"We don't know yet, but I think very strongly that with the [Minor League] system rebuilt and a lot of good prospects that will continually come in waves, that we'll start working on the spots we need," he said. "We need some power, we need some back-end pitching, and we've got a few holes. We'll look at what's available and we'll spend the money wisely."
Crane said the Astros could have fared much better had they not blown so many leads, and it's no secret back-end bullpen help will be a huge priority this winter. He was pleased with the improvements of the young starting pitchers and remains committed to the rebuilding plan set in place when he bought the club nearly two years ago.
The Astros have improved their farm system dramatically the past few years and are starting to see some of that talent hit Houston. More is on the way, led by dynamic outfielder George Springer, who should start in center next year after a terrific year split at Double-A Corpus Christi and Triple-A Oklahoma City.
"We accomplished what we set out to do when we bought the team two years ago," Crane said. "We told people we were going to build the farm system, which was ranked 30th when we bought the team. I think you'll see that come in ranked very high this year, and we've got it really stocked. We've spent a lot of money in signing the Draft picks.
"We signed almost all of our Draft picks last year and this year we do have some depth in the system and some big-time Draft picks in there that will come up in waves. This year we established some guys that could play in the big leagues and we've got a nucleus, and now we'll start adding to that as the offseason comes on and start spending a little money.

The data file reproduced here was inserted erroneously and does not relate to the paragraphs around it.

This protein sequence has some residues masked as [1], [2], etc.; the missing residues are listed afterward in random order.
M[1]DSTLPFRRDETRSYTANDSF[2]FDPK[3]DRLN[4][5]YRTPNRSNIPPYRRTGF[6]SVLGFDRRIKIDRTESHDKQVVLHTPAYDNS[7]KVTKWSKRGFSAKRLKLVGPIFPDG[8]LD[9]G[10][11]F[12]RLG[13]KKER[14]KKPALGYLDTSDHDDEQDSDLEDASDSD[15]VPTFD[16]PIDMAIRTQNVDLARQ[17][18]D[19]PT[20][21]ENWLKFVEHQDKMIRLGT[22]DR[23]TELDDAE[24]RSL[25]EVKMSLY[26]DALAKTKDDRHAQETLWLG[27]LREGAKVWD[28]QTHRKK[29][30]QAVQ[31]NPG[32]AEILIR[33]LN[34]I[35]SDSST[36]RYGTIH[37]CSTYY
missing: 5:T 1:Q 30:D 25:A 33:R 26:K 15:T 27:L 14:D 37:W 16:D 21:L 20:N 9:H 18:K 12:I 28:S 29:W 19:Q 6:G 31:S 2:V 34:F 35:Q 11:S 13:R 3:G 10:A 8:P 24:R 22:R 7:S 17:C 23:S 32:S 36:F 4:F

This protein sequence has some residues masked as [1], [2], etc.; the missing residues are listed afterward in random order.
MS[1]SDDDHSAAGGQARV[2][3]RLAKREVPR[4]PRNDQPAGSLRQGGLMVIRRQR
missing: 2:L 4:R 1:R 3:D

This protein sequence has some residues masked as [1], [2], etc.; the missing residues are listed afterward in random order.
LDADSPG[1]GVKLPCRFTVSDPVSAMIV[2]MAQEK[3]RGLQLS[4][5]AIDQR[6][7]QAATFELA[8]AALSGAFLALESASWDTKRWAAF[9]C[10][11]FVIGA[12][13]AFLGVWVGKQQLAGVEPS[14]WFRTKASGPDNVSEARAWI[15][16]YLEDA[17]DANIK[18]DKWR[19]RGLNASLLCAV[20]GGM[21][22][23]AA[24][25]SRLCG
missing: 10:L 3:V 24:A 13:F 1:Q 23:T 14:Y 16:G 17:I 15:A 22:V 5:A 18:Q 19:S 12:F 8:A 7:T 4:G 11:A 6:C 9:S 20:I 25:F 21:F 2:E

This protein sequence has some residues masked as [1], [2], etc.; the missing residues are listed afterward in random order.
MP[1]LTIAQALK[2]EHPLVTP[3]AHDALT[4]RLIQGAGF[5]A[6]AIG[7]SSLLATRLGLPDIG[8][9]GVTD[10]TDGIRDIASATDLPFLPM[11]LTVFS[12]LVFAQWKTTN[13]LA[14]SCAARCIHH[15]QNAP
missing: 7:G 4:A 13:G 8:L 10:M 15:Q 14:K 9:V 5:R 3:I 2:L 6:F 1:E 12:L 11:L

"We're not happy with the record, but we're happy with the progress of the ballclub."
Crane said he was pleased with how first-year manager Bo Porter remained upbeat through a difficult season.
"I went in to talk to him yesterday and I said, 'You've been miraculous in how you handled this,'" Crane said. "He's very professional and didn't blow his cool often. I think he only got kicked out of one or two games, and that's pretty good. I think he's done a nice job with the young guys.
"He's somebody that will not give up. He's been through some adversity and we both sat and talked yesterday and he said, 'Jim, I know what I signed up for and we've got a nucleus and now let's go.'"
Reid Ryan, the Astros' president of business operations, said he also met with Porter following Sunday's game and discussed the season.
"I think we all know had we kept a couple of back-end-of-the-bullpen guys, we probably would have won a few more games," he said. "When you bring guys up that have to learn on the job, you're going to have failures and they're going to have to learn from it.
"Going into next year, if we spend a little money this offseason and can bring in a couple of key pieces, and if we let the Matt Dominguezes, Jonathan Villars and Robbie Grossmans of the world come in with another year of experience, I think we could see a really nice increase in wins next year."
Astros general manager Jeff Luhnow says he remains bullish on the future and that fans have plenty to anticipate.
"It's definitely disappointing to lose as many games as we did at the big league level, but overall we had a very successful year as an organization and pushed forward our goals," he said. "We're in a much better position today than we were 12 months ago or 24 months ago."
Seven-time Cy Young Award winner Roger Clemens, who's a special assistant to Luhnow, said the Astros are a land of opportunity for young players.
"If you are in the Minor Leagues with the Houston Astros, you have a great opportunity, and I suggest that you get after it starting in about 30 days and get yourself ready for Spring Training," he said. "You have an opportunity to secure a job and make a little money for yourself."